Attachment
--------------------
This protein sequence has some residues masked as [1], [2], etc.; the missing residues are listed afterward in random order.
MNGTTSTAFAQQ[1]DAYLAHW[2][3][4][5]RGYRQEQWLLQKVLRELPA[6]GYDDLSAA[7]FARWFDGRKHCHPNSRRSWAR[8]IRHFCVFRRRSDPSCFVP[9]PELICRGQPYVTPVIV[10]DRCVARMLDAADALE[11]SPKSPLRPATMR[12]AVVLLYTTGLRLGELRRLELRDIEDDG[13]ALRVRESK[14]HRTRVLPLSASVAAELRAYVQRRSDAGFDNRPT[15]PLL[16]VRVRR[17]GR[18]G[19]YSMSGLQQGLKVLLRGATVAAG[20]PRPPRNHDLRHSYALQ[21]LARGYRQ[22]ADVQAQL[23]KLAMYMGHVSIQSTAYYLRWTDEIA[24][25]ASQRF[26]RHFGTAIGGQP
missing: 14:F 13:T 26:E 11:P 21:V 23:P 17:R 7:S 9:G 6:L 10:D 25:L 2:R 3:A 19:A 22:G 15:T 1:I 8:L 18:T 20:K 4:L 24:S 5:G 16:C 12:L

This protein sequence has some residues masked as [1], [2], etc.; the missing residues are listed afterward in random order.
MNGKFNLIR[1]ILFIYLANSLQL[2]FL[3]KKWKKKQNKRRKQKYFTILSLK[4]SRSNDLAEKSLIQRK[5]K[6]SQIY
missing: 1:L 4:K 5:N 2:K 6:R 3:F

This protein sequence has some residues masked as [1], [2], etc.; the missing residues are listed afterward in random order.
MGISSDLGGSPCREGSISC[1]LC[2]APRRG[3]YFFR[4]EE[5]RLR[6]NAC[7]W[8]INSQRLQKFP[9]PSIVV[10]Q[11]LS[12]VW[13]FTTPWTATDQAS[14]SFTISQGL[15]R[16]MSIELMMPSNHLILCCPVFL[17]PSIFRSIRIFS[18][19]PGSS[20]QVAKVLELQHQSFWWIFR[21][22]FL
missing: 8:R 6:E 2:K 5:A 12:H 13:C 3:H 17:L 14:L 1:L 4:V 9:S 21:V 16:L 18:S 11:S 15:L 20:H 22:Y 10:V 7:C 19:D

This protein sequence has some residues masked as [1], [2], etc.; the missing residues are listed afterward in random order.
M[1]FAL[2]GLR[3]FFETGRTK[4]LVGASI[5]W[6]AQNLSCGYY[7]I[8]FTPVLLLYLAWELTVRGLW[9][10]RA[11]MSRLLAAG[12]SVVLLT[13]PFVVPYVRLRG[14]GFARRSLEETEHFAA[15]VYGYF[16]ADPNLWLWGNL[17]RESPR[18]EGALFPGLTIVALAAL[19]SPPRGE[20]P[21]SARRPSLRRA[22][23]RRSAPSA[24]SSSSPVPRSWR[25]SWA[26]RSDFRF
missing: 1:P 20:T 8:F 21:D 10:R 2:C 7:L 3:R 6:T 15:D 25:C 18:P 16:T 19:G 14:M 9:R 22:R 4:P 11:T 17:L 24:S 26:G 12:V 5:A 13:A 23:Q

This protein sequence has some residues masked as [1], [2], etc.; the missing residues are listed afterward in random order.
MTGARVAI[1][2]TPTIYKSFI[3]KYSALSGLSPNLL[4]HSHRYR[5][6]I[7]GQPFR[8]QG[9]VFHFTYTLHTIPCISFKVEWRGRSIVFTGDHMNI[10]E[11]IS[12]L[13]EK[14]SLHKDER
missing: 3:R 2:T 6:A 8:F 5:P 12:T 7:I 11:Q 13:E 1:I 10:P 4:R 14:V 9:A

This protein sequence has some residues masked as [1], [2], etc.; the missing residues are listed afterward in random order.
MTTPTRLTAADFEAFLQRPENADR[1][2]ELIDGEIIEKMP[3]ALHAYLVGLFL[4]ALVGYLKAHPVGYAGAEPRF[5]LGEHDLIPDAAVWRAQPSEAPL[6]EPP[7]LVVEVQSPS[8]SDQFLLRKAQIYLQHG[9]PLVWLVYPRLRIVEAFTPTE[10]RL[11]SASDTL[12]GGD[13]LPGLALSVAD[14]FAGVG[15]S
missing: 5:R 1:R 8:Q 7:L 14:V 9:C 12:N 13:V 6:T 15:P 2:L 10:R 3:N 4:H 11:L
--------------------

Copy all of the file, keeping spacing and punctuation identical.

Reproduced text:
This protein sequence has some residues masked as [1], [2], etc.; the missing residues are listed afterward in random order.
MNGTTSTAFAQQ[1]DAYLAHW[2][3][4][5]RGYRQEQWLLQKVLRELPA[6]GYDDLSAA[7]FARWFDGRKHCHPNSRRSWAR[8]IRHFCVFRRRSDPSCFVP[9]PELICRGQPYVTPVIV[10]DRCVARMLDAADALE[11]SPKSPLRPATMR[12]AVVLLYTTGLRLGELRRLELRDIEDDG[13]ALRVRESK[14]HRTRVLPLSASVAAELRAYVQRRSDAGFDNRPT[15]PLL[16]VRVRR[17]GR[18]G[19]YSMSGLQQGLKVLLRGATVAAG[20]PRPPRNHDLRHSYALQ[21]LARGYRQ[22]ADVQAQL[23]KLAMYMGHVSIQSTAYYLRWTDEIA[24][25]ASQRF[26]RHFGTAIGGQP
missing: 14:F 13:T 26:E 11:P 21:V 23:P 17:R 7:S 9:G 6:L 10:D 25:L 2:R 3:A 19:A 22:G 15:T 1:I 8:L 18:T 20:K 4:L 24:S 5:G 16:C 12:L

This protein sequence has some residues masked as [1], [2], etc.; the missing residues are listed afterward in random order.
MNGKFNLIR[1]ILFIYLANSLQL[2]FL[3]KKWKKKQNKRRKQKYFTILSLK[4]SRSNDLAEKSLIQRK[5]K[6]SQIY
missing: 1:L 4:K 5:N 2:K 6:R 3:F

This protein sequence has some residues masked as [1], [2], etc.; the missing residues are listed afterward in random order.
MGISSDLGGSPCREGSISC[1]LC[2]APRRG[3]YFFR[4]EE[5]RLR[6]NAC[7]W[8]INSQRLQKFP[9]PSIVV[10]Q[11]LS[12]VW[13]FTTPWTATDQAS[14]SFTISQGL[15]R[16]MSIELMMPSNHLILCCPVFL[17]PSIFRSIRIFS[18][19]PGSS[20]QVAKVLELQHQSFWWIFR[21][22]FL
missing: 8:R 6:E 2:K 5:A 12:H 13:C 3:H 17:L 14:L 1:L 4:V 9:S 21:V 16:L 18:S 11:S 15:L 20:H 22:Y 10:V 7:C 19:D

This protein sequence has some residues masked as [1], [2], etc.; the missing residues are listed afterward in random order.
M[1]FAL[2]GLR[3]FFETGRTK[4]LVGASI[5]W[6]AQNLSCGYY[7]I[8]FTPVLLLYLAWELTVRGLW[9][10]RA[11]MSRLLAAG[12]SVVLLT[13]PFVVPYVRLRG[14]GFARRSLEETEHFAA[15]VYGYF[16]ADPNLWLWGNL[17]RESPR[18]EGALFPGLTIVALAAL[19]SPPRGE[20]P[21]SARRPSLRRA[22][23]RRSAPSA[24]SSSSPVPRSWR[25]SWA[26]RSDFRF
missing: 1:P 20:T 8:F 21:D 10:R 2:C 7:L 3:R 6:T 15:D 25:C 18:P 16:T 19:G 14:M 9:R 22:R 4:P 11:T 17:L 24:S 26:G 12:V 5:A 13:A 23:Q

This protein sequence has some residues masked as [1], [2], etc.; the missing residues are listed afterward in random order.
MTGARVAI[1][2]TPTIYKSFI[3]KYSALSGLSPNLL[4]HSHRYR[5][6]I[7]GQPFR[8]QG[9]VFHFTYTLHTIPCISFKVEWRGRSIVFTGDHMNI[10]E[11]IS[12]L[13]EK[14]SLHKDER
missing: 3:R 2:T 6:A 8:F 5:P 12:T 7:I 11:Q 13:E 1:I 10:P 4:R 14:V 9:A

This protein sequence has some residues masked as [1], [2], etc.; the missing residues are listed afterward in random order.
MTTPTRLTAADFEAFLQRPENADR[1][2]ELIDGEIIEKMP[3]ALHAYLVGLFL[4]ALVGYLKAHPVGYAGAEPRF[5]LGEHDLIPDAAVWRAQPSEAPL[6]EPP[7]LVVEVQSPS[8]SDQFLLRKAQIYLQHG[9]PLVWLVYPRLRIVEAFTPTE[10]RL[11]SASDTL[12]GGD[13]LPGLALSVAD[14]FAGVG[15]S
missing: 5:R 1:R 8:Q 7:L 14:V 9:C 12:N 13:V 6:T 15:P 2:L 10:R 3:N 4:H 11:L